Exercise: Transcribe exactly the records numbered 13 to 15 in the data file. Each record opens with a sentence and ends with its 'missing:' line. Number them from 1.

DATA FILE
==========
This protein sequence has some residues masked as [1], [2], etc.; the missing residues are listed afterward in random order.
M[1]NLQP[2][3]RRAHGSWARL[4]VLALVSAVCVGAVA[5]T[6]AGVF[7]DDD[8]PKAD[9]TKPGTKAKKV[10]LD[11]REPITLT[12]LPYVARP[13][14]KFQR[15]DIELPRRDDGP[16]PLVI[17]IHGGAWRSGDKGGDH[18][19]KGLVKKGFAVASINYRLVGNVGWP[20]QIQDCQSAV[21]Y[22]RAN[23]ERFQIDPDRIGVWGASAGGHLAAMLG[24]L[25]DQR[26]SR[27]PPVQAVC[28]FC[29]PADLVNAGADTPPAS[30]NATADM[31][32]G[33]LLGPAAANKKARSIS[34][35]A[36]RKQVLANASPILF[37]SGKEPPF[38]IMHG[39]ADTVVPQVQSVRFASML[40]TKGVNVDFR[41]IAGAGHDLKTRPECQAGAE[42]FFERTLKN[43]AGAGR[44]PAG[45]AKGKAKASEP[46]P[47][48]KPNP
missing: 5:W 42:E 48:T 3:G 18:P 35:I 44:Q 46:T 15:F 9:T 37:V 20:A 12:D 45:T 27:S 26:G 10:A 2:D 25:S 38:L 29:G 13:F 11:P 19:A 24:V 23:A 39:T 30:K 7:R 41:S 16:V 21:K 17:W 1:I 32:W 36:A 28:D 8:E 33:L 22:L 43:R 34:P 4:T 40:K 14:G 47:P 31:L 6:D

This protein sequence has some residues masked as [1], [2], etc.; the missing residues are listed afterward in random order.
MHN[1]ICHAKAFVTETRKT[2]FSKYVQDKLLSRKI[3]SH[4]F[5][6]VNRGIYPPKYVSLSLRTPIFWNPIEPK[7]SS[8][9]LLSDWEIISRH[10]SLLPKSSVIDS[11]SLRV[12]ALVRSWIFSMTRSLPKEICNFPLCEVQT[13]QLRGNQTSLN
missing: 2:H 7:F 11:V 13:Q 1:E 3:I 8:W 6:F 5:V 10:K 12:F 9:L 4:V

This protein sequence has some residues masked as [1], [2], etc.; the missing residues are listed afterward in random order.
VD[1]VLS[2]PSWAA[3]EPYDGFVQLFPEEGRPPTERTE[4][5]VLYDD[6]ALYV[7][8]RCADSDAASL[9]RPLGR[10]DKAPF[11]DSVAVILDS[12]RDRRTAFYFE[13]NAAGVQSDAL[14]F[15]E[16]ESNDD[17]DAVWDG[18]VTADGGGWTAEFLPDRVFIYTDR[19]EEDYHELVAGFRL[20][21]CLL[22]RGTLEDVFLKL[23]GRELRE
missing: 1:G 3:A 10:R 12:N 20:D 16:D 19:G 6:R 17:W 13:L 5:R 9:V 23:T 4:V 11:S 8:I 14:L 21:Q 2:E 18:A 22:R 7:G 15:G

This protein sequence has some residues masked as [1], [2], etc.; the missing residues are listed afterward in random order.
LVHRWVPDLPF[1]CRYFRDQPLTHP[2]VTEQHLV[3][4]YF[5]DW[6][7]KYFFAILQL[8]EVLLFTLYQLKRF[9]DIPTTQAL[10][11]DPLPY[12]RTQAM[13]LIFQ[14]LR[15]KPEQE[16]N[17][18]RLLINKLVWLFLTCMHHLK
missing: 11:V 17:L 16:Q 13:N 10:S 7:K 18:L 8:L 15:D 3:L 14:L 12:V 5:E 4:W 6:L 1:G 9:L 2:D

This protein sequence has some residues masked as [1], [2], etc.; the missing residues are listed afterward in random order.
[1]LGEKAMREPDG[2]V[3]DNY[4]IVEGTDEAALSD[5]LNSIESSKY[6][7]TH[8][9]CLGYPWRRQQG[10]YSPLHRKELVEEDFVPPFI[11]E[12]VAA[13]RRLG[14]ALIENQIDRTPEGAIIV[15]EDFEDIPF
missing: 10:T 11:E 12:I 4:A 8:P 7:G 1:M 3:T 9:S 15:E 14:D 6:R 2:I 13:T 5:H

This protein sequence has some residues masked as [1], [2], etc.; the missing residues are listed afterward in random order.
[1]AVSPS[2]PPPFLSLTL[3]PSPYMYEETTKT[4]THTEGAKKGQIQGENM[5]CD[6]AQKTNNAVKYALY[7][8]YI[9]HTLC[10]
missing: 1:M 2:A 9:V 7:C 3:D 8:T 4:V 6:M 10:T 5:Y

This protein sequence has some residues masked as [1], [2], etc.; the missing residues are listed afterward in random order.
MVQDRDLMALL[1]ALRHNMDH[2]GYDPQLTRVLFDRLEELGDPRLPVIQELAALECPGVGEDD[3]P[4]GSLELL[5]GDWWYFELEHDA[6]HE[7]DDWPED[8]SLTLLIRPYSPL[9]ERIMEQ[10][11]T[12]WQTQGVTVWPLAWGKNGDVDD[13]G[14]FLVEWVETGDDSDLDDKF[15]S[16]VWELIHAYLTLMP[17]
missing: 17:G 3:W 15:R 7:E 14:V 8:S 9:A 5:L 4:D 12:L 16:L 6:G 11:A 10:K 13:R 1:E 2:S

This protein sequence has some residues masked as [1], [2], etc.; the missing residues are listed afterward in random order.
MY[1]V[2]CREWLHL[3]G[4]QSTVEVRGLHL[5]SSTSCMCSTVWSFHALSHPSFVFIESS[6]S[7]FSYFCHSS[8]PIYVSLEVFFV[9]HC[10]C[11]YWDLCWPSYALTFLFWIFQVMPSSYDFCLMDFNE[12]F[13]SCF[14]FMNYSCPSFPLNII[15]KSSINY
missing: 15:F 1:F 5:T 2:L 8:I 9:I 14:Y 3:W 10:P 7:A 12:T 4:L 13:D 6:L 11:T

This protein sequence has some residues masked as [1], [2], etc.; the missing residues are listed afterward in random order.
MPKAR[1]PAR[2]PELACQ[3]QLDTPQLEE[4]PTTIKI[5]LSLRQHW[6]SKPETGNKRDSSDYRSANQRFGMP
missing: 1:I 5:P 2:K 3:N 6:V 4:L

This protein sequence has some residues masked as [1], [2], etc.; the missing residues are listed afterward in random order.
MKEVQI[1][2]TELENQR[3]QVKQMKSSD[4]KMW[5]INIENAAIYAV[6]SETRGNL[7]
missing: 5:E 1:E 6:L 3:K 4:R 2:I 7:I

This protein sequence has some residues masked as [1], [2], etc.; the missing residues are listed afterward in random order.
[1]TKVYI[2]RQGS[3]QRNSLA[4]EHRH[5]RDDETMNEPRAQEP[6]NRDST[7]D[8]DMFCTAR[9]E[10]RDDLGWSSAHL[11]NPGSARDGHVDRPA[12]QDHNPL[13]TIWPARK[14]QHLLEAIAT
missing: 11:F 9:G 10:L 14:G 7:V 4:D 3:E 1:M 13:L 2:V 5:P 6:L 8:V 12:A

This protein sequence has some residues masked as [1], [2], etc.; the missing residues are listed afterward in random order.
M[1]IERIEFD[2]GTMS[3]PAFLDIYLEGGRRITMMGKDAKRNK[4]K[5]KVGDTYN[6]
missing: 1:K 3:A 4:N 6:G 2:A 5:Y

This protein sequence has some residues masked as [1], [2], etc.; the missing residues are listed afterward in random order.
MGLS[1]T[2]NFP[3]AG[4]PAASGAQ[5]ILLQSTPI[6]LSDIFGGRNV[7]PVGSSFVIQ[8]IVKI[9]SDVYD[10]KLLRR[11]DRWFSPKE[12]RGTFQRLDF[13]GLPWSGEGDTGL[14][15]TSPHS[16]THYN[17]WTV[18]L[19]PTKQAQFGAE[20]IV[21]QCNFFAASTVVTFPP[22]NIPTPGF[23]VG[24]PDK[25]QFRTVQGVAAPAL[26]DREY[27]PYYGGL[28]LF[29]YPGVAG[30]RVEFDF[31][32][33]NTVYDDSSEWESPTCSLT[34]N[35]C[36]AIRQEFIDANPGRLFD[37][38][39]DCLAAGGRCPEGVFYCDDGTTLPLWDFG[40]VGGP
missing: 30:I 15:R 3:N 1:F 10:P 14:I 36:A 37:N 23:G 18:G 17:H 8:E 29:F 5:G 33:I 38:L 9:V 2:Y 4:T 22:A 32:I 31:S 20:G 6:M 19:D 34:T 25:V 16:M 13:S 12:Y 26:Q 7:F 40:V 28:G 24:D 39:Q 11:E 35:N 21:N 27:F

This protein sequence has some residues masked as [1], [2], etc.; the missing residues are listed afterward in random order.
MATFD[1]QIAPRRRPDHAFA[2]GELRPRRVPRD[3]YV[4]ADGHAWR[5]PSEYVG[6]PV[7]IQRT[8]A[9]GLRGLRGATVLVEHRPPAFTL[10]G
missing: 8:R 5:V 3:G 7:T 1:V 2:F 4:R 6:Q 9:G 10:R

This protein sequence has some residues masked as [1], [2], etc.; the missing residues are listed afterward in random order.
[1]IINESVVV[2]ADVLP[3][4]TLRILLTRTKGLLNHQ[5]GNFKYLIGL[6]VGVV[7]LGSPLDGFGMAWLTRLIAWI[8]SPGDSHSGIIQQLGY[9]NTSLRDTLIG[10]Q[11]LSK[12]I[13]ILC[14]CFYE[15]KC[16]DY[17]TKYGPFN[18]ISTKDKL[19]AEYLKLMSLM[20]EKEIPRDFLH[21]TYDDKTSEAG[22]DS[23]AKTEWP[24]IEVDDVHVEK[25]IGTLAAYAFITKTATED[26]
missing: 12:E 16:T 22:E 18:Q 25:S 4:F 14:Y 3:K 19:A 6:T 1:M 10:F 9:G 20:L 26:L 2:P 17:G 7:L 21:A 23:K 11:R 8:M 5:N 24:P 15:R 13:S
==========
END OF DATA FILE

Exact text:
This protein sequence has some residues masked as [1], [2], etc.; the missing residues are listed afterward in random order.
MGLS[1]T[2]NFP[3]AG[4]PAASGAQ[5]ILLQSTPI[6]LSDIFGGRNV[7]PVGSSFVIQ[8]IVKI[9]SDVYD[10]KLLRR[11]DRWFSPKE[12]RGTFQRLDF[13]GLPWSGEGDTGL[14][15]TSPHS[16]THYN[17]WTV[18]L[19]PTKQAQFGAE[20]IV[21]QCNFFAASTVVTFPP[22]NIPTPGF[23]VG[24]PDK[25]QFRTVQGVAAPAL[26]DREY[27]PYYGGL[28]LF[29]YPGVAG[30]RVEFDF[31][32][33]NTVYDDSSEWESPTCSLT[34]N[35]C[36]AIRQEFIDANPGRLFD[37][38][39]DCLAAGGRCPEGVFYCDDGTTLPLWDFG[40]VGGP
missing: 30:I 15:R 3:N 1:F 10:P 14:I 36:A 37:N 23:G 18:G 17:H 8:E 29:F 5:G 33:I 38:L 9:V 2:Y 4:T 22:A 32:I 31:S 20:G 6:M 19:D 34:T 25:V 16:M 13:S 12:Y 26:Q 7:F 40:V 28:G 24:D 39:Q 11:E 35:N 21:N 27:F

This protein sequence has some residues masked as [1], [2], etc.; the missing residues are listed afterward in random order.
MATFD[1]QIAPRRRPDHAFA[2]GELRPRRVPRD[3]YV[4]ADGHAWR[5]PSEYVG[6]PV[7]IQRT[8]A[9]GLRGLRGATVLVEHRPPAFTL[10]G
missing: 8:R 5:V 3:G 7:T 1:V 2:F 4:R 6:Q 9:G 10:R

This protein sequence has some residues masked as [1], [2], etc.; the missing residues are listed afterward in random order.
[1]IINESVVV[2]ADVLP[3][4]TLRILLTRTKGLLNHQ[5]GNFKYLIGL[6]VGVV[7]LGSPLDGFGMAWLTRLIAWI[8]SPGDSHSGIIQQLGY[9]NTSLRDTLIG[10]Q[11]LSK[12]I[13]ILC[14]CFYE[15]KC[16]DY[17]TKYGPFN[18]ISTKDKL[19]AEYLKLMSLM[20]EKEIPRDFLH[21]TYDDKTSEAG[22]DS[23]AKTEWP[24]IEVDDVHVEK[25]IGTLAAYAFITKTATED[26]
missing: 12:E 16:T 22:E 18:Q 25:S 4:F 14:Y 3:K 19:A 6:T 1:M 10:F 9:G 20:L 26:L 2:P 17:G 7:L 21:A 23:K 11:R 8:M 5:N 24:P 15:R 13:S